Cigarette smoke contains over 4,000 harmful chemical compounds, 200 of which are very toxic. Heavy smoking or smoking for a long duration can be so damaging to your lungs that people who do successfully quit smoking still carry a much higher-than-average risk of developing COPD decades later. 

This may be explained by the fact that lung function decline in ex-smokers is faster than the normal, age-related lung function decline experienced by those who’ve never smoked. But it’s just as important to recognize that ex-smokers experience a slower decline in lung function compared to current smokers. 

While quitting smoking is always the right health decision, doing so can’t reverse the damage already done by COPD. What it can do is help slow — and sometimes, stop — its progression to give you a better chance at improved symptom control and a more normal quality of life. 

You can’t reverse COPD, but smoking cessation and a comprehensive treatment plan can help you effectively manage the disease and breathe easier. To find out how Fivestar Pulmonary Associates can help you accomplish all the above, call or click online to schedule a visit at your nearest office today.

Complete this COPD Questionaire to see if you should seek medical treatment.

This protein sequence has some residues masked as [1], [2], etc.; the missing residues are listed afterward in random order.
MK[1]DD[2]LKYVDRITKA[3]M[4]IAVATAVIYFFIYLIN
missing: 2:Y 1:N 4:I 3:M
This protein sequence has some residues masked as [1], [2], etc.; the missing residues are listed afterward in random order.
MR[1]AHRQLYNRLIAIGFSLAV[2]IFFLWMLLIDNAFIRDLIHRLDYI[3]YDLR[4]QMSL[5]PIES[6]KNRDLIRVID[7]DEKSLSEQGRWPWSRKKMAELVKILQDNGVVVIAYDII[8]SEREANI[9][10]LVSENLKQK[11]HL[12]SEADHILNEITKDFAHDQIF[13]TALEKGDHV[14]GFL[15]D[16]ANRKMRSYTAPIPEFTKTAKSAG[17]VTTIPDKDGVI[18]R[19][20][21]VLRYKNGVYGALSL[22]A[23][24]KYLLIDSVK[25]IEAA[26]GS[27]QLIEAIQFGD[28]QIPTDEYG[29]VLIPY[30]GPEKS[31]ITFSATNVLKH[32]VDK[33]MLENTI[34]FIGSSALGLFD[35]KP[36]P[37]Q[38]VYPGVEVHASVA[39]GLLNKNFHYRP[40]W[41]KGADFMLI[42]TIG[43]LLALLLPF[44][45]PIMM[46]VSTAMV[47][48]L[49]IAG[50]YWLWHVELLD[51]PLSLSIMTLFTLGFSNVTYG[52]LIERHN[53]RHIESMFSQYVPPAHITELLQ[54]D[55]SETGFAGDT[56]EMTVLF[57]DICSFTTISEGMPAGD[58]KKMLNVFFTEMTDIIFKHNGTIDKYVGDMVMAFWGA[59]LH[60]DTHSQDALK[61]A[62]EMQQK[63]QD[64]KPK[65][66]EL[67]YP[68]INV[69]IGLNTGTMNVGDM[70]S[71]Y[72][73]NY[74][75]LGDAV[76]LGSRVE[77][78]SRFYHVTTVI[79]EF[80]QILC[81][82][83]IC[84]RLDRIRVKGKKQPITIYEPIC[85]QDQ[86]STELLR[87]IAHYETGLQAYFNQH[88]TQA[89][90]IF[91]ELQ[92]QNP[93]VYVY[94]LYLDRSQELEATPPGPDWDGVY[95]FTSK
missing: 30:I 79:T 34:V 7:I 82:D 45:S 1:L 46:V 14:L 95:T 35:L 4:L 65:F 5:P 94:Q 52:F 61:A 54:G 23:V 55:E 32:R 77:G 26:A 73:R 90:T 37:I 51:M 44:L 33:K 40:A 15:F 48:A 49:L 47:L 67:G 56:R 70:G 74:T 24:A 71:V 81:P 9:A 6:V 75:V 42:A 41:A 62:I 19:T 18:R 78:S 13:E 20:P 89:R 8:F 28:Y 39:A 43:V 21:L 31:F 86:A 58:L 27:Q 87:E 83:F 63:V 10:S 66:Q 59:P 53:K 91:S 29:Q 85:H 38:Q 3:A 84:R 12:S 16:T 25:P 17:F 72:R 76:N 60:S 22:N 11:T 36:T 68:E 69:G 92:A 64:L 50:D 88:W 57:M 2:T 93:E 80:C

You Might Also Enjoy...

When to Seek Expert Care for Your Cough 

When to Seek Expert Care for Your Cough 

Coughing is a natural, spontaneous reflex to clear irritants from your throat and airway. It’s also one of the most common signs of respiratory illness, environmental allergies, asthma, and lung disease. Here’s when a cough warrants expert care. 
How Sleep Apnea Affects Your Energy and Mood

How Sleep Apnea Affects Your Energy and Mood

Excessive daytime fatigue and uncharacteristic irritability are common early warning signs of sleep-disordered breathing, otherwise known as sleep apnea. Here’s how sleep apnea affects your energy and mood and what you can do about it.
How to Lower Your Risk for Asthma Complications

How to Lower Your Risk for Asthma Complications

Every year in the United States, nearly two million people visit the emergency room for severe asthma symptoms. Luckily, preventing asthma attacks can reduce your risk of asthma-related complications. Here’s what that means.

5 Tools for Quitting Smoking for Good

Quitting smoking can be challenging, but with the right mindset, tools, and support, we’re confident you can kick the habit for good. Learn more about smoking cessation tools that can enhance your efforts and help you be successful.
When Is Shortness of Breath Serious?

When Is Shortness of Breath Serious?

Dyspnea, or shortness of breath, can be a sign of many different health problems, including serious heart and lung conditions. Here’s when this uncomfortable, tight-chested sensation of “air hunger” is cause for concern. 
5 Symptoms of Pleural Effusion

5 Symptoms of Pleural Effusion

Pleural effusion — sometimes referred to as “water on the lungs”— is the abnormal buildup of excess fluid in the space between your lungs and chest cavity. Read on to learn more about the signs and symptoms of this common condition.